H-E-B's uncooked beef brisket cuts range in price from $3.05 to $8.23 per pound, so your spending will really depend on the type and size of the cut you choose. At around $5 a pound, the chain's average 2.6-pound trimmed brisket flag cut goes for roughly $13. Meanwhile, an American Wagyu brisket is a splurge for a big soiree at about $114 for just under 14 pounds of meat. H-E-B's site shows that its uncooked briskets average at around $5 per pound, which seems to be right in the middle of the country's common brisket prices, based on a Reddit thread on the topic.

H-E-B's cooked brisket, on the other hand, does not come cheap. The chain's mesquite smoked, USDA choice 5.25-pound brisket runs at about $97 total or over $18 per pound — still significantly cheaper than the average $28- to $34-per-pound prime brisket from Houston's barbecue restaurants (via Houston Chronicle). For now, brisket fans may want to keep an eye on meat prices, which are rising across all categories. Unfortunately, due to inflation and the current drought Texas is experiencing, brisket prices have taken a big hit in the summer of 2022 (via NBCDFW).

Is H-E-B's brisket good?

Since H-E-B's brisket doesn't have to travel far from the ranch to the table, the store's cuts are considered fresh and popular among Texans and barbecue aficionados. A Reddit post on r/smoking had quite a few commenters praising the render of the OP's prime brisket from H-E-B, which was big enough to serve 40 people. Another Redditor posted a video of their juicy brisket — crispy on the outside and with a fatty sheen throughout — with the caption, "So far, my most bestest brisket. Prime from HEB." Several users left comments about how delicious it looked.

As for the chain's pre-cooked brisket, the San Antonio Express-News said that at first glance, the Smokehouse brisket was seasoned well with lots of black pepper and had a pleasant aroma. Once heated up, though, "it tasted like it was injected to the hilt with preservatives" so it could last for the next two months — which made it the loser among the publication's ranking of store-bought briskets. If you're shopping from H-E-B, it sounds like your best bet may be to buy fresh meat and then try your hand at a classic smoked brisket recipe at home.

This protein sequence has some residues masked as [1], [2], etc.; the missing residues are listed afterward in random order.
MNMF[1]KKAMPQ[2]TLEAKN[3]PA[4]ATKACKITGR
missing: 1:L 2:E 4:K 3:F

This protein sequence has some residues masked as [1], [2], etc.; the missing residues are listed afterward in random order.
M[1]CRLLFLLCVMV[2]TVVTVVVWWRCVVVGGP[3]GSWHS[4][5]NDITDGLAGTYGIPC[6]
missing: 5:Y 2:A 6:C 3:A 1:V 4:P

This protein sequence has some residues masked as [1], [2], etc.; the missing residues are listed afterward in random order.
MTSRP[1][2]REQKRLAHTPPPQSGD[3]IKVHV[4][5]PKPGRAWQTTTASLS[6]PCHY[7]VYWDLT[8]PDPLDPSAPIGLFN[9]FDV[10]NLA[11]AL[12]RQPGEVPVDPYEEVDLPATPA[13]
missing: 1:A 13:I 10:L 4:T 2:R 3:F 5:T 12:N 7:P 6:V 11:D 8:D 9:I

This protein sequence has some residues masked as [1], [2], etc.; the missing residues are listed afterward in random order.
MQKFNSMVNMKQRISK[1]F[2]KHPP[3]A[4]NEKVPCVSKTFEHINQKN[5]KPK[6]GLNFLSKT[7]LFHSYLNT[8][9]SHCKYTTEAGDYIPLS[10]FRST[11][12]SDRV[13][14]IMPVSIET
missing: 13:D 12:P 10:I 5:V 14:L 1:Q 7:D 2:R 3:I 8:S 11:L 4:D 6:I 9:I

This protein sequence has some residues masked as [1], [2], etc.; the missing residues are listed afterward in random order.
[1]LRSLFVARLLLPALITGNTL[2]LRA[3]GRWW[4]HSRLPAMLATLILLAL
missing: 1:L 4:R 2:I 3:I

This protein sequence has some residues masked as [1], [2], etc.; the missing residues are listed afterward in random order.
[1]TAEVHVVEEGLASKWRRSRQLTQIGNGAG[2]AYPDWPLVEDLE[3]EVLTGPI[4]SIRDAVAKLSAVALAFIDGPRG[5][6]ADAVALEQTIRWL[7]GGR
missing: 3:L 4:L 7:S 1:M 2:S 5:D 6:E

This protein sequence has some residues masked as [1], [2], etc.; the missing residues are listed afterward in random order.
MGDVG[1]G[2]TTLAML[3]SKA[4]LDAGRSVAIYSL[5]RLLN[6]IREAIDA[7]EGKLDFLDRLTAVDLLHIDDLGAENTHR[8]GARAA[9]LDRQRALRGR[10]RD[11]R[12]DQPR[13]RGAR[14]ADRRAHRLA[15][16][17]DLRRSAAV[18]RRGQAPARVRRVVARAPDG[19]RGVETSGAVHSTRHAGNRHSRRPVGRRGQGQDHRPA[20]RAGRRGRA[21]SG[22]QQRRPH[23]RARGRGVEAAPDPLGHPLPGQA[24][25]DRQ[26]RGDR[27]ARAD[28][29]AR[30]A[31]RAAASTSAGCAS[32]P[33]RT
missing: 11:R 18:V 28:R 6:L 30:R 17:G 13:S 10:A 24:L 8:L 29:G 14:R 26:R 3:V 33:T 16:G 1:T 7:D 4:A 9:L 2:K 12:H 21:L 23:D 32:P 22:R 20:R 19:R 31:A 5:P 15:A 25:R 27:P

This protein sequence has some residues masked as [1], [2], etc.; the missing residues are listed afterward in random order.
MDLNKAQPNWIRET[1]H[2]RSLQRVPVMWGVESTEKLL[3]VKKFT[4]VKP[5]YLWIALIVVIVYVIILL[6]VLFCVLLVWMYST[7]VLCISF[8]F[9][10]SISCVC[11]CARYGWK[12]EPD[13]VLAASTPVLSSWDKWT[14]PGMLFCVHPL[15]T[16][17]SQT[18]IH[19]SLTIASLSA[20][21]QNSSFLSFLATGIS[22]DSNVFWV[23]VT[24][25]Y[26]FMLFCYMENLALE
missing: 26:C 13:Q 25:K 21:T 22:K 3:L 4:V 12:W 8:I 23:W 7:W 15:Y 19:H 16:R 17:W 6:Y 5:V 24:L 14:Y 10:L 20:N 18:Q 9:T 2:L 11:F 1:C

How to order H-E-B's brisket

Obviously, you can make your way to H-E-B's meat department to buy its brisket. Choosing from all the different options could be daunting for a first timer, but the store employs meat cutters to give advice or provide you with a custom cut. In 2022, though, gone are the days of only shopping in stores: H-E-B is dominating the online grocery game and makes it easy to get prime cuts by ordering online and picking a time slot for free curbside pickup at your local store. Finally, grocery delivery services could help you out with a basic order.

There is another, more surprising way to try H-E-B's brisket: at its in-store restaurant, True Texas BBQ. According to Texas Monthly, it's "the best barbecue chain in Texas" and is found in select H-E-B locations. The counter service restaurant smokes its meats in-house daily and serves them with freshly made sides and desserts. With menu items like sliced or chopped brisket sandwiches, loaded brisket mac and cheese, and baked potatoes topped with bits of brisket, the restaurant feels a lot like an authentic BBQ joint — but you can visit it while you do your grocery shopping.